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A valve stem is usually a piece of cylindrical metal that protrudes from an inner tube and through a wheel to allow a user to inflate the tire or tube. The valve stem may or may not be attached to an inner tube; it may instead be a standalone unit that allows air to pass directly into a tire and wheel set up that uses no tube. In many cases, the valve stem will close by itself in many cases to prevent air from leaking out once the inflation process is completed, though some stems must be sealed off manually.
The most common type of valve stem is the Schrader valve, which is common on cars, motorcycles, and even bicycles. It is sometimes known simply as a car tire valve because it is most recognizable as being used on car tires. The valve stem is usually threaded on the tip to allow a cap to be screwed onto it; this cap prevents dirt and grit from getting inside the valve, thereby blocking the passage of air or triggering a release of air. The core of the valve stem is usually removable by unthreading it from the stem cylinder, though removal of the core is not usually necessary. The core prevents air from escaping the valve stem, and when depressed, it opens the chamber to allow air to pass into the tire or tube during the inflation process.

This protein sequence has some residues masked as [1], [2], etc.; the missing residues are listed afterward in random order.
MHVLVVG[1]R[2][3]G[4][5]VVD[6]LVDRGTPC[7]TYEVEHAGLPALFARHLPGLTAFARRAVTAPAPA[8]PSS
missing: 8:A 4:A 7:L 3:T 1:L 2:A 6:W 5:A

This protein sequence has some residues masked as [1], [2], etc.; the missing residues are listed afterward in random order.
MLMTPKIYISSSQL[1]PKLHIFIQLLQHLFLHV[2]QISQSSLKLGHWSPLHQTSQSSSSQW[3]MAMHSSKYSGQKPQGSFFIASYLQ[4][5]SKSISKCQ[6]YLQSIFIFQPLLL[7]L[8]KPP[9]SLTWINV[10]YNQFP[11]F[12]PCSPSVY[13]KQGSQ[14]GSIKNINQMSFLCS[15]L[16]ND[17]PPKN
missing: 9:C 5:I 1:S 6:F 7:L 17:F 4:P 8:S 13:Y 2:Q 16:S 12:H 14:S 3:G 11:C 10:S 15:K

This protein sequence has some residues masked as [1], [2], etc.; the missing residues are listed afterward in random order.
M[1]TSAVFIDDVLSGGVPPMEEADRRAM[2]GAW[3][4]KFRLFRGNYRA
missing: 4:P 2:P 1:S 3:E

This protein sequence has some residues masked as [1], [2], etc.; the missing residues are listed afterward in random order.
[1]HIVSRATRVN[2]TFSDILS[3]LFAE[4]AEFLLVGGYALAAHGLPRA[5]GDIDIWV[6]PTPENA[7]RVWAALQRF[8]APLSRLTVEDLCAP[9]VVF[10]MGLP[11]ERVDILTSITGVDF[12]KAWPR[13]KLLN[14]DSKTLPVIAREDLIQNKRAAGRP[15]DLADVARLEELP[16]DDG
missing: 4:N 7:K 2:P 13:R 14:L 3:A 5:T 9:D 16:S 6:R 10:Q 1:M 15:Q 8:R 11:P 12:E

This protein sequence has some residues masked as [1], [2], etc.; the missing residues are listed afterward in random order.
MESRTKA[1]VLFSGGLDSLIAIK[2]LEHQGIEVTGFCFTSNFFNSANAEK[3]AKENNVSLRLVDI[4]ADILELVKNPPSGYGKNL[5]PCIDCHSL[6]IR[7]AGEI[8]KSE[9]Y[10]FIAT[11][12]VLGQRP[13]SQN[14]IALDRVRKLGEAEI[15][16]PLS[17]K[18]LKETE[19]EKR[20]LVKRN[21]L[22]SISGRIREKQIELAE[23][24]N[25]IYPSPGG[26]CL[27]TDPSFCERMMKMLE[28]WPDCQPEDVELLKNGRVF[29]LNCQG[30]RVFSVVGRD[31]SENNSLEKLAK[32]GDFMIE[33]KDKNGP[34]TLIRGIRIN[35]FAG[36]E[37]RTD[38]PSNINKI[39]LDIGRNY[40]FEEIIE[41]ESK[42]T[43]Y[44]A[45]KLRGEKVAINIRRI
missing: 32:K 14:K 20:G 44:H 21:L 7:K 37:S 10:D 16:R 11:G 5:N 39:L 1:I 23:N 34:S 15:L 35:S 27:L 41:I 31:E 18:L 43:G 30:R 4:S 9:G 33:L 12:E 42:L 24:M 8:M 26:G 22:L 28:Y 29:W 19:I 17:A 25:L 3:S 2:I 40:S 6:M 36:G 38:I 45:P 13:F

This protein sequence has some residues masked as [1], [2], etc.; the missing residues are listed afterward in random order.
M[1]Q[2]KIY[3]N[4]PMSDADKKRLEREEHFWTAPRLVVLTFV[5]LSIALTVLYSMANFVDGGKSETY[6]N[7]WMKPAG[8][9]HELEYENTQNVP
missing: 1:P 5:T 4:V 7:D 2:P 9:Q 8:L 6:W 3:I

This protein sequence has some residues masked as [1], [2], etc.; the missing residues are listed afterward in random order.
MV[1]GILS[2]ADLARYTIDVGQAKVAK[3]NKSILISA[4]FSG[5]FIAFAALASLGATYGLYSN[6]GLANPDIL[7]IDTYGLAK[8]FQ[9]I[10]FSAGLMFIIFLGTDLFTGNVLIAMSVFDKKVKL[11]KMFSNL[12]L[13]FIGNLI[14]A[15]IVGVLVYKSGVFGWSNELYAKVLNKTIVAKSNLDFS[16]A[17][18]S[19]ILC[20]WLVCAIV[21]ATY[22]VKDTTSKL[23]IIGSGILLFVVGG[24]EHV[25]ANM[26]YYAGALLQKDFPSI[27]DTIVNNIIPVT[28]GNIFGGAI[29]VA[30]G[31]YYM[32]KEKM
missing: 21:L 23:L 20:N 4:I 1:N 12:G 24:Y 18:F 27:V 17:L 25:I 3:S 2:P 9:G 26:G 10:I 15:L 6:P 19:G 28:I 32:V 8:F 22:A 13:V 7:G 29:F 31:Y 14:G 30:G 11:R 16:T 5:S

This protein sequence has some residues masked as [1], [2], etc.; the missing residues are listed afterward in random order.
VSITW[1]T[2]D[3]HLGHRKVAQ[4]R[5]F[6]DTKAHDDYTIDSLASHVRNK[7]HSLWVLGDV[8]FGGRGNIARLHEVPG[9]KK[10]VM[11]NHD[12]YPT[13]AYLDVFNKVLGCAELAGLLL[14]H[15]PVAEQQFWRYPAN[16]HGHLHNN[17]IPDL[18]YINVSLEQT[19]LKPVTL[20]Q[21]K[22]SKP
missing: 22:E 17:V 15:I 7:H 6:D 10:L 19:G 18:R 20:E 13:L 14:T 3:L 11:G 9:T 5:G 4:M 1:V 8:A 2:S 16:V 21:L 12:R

Another common type of valve stem is the Presta valve, which is most commonly used on bicycles. This type of valve is much narrower than a Schrader valve, and the core is a different design than that of a Schrader valve as well. The core is positioned within the stem cylinder, but it is pressed open or pulled closed using a threaded barrel that extends beyond the tip of the valve cylinder. When unscrewed, the barrel allows air to pass through the cylinder, and when screwed tightly, it seals off the chamber. These valves are not common in other applications beyond bicycle tire and tube setups.
Tires and tubes are not the only application for valve stems. They can be used on just about any pressurized mechanism; some automobile shock absorbers as well as motorcycle and bicycle shock absorbers may feature these valves to allow for customization of the shock's responsiveness. Air conditioning units sometimes feature these valves, as do some mechanisms related to plumbing applications.